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Waiting and Hope among Iraqi Refugees in Jordan
228 pages, bibliog., index
ISBN 978-1-80073-343-5 $135.00/£99.00 / Hb / Published (January 2022)
eISBN 978-1-80073-344-2 eBook
“…well-grounded in the complex realities and frustrations of Twigt’s interlocutors, giving the reader key insights into the understandings and expectations displaced Iraqis have of the UNHCR in Jordan... The author paints a detailed picture of the digital lives of refugees outside Europe, showing diverse forms of waiting in the digital space that go beyond the traditionally researched sites of queues, camps, and job centres in forced migration studies. In this way, the book illustrates the crucial mediation between material realities and digital geographies for refugees that should inform how we frame displaced communities in the Global South and beyond.” • Journal of Refugee Studies
“This is an excellent, innovative and urgent book detailing and theorizing the mediated sense-making practices of refugees negotiating prolonged situations of displacement.” • Koen Leurs, Utrecht University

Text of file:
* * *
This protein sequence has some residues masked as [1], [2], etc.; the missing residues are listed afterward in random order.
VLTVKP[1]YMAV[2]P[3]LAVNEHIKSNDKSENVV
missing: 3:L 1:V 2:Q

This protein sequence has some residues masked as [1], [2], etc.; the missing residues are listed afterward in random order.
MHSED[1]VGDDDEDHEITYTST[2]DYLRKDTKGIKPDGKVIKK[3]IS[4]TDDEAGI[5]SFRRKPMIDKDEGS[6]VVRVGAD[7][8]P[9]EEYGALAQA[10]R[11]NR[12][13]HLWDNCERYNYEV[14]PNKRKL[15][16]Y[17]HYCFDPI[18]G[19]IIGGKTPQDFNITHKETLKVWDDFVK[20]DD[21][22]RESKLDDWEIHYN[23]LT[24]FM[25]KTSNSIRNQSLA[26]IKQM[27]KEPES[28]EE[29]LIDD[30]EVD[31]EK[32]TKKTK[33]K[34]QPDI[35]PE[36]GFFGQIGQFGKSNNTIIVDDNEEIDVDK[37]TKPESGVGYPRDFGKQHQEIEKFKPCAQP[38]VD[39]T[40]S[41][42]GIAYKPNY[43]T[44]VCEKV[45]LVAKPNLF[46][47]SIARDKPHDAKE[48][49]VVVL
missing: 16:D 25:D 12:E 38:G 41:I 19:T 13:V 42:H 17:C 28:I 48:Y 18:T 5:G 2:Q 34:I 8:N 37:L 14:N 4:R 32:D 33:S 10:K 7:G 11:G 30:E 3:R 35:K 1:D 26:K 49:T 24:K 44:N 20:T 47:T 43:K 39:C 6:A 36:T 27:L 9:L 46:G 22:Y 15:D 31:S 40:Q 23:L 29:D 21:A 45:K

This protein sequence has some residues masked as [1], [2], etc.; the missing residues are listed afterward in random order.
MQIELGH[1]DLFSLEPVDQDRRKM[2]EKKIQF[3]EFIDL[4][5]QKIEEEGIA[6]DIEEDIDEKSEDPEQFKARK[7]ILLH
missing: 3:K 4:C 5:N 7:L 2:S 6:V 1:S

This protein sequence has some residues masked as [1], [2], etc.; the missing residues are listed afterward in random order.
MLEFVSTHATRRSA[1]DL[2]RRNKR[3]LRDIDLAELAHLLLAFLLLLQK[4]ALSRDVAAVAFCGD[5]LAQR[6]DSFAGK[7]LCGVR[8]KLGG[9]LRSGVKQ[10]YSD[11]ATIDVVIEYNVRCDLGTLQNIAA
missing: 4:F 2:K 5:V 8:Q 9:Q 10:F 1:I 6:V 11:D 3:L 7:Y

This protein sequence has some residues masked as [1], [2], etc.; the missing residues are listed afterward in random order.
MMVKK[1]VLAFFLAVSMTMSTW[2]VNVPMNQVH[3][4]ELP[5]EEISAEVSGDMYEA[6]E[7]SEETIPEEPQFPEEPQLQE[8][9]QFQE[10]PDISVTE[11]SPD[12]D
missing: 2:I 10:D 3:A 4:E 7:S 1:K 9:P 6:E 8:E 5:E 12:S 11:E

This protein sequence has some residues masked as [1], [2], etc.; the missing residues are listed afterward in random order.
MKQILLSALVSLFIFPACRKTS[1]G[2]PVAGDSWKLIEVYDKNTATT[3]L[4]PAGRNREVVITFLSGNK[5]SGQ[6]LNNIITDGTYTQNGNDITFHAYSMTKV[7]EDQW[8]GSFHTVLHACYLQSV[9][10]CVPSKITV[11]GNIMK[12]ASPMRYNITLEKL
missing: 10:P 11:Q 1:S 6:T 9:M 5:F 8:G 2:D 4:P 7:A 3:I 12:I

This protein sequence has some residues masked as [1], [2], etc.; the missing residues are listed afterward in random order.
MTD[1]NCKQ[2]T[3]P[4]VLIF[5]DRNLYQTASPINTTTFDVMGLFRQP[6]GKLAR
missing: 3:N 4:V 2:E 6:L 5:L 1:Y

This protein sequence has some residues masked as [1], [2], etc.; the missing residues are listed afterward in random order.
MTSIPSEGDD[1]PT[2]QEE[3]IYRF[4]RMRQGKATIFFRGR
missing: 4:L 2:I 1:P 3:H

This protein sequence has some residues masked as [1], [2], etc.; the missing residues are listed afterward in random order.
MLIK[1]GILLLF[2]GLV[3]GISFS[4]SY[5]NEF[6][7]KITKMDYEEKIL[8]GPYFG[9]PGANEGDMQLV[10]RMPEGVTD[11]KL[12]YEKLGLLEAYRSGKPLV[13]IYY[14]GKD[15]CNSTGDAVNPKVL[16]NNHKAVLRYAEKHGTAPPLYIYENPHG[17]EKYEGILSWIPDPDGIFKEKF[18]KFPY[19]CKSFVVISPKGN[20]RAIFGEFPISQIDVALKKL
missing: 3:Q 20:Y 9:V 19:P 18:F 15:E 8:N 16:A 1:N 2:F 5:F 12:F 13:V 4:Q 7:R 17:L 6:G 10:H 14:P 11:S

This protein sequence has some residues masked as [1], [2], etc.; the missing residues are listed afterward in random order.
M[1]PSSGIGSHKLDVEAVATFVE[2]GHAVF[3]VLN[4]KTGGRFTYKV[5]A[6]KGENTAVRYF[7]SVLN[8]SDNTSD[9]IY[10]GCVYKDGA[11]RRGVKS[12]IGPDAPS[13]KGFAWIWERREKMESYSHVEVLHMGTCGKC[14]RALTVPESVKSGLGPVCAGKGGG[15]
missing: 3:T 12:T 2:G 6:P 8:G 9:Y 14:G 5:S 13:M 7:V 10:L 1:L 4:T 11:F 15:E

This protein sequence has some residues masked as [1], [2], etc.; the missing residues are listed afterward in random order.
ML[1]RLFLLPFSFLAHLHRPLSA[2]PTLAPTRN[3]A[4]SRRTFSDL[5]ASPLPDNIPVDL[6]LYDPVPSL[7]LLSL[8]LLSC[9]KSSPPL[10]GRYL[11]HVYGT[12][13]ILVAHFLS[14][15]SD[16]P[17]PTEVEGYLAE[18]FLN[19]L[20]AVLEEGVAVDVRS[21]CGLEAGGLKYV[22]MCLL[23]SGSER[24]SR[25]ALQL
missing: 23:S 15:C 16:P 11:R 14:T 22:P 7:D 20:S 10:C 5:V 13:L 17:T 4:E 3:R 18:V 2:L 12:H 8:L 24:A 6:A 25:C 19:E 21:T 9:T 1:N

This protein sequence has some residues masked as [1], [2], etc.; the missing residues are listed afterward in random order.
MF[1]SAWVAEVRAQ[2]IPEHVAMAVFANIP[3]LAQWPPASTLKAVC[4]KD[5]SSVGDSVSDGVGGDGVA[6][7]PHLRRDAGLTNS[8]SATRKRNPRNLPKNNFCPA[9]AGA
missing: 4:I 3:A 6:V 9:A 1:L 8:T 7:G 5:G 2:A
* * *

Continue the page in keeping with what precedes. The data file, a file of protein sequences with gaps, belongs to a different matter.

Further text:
“Tackles an important dimension of refugee experience, focusing specifically on the lives of Iraqi urban refugees in Amman. In this way, this research extends the growing body of studies of urban refugees, and their experiences especially in the cities of the Global South.” • Katarzyna Grabska, Peace Research Institute, Oslo
Using the example of Iraqi refugees in Jordan's capital of Amman, this book describes how information and communication technologies (ICTs) play out in the everyday experiences of urban refugees, geographically located in the Global South, and shows how interactions between online and offline spaces are key for making sense of the humanitarian regime, for carving out a sense of home and for sustaining hope. This book paints a humanizing account of making do amid legal marginalization, prolonged insecurity, and the proliferation of digital technologies.
Mirjam Twigt is a Postdoctoral Fellow at the University of Oslo and is currently researching the move towards technologies in humanitarian assistance for refugees.
Subject: Refugee and Migration StudiesAnthropology (General)Media Studies
Area: Middle East & Israel
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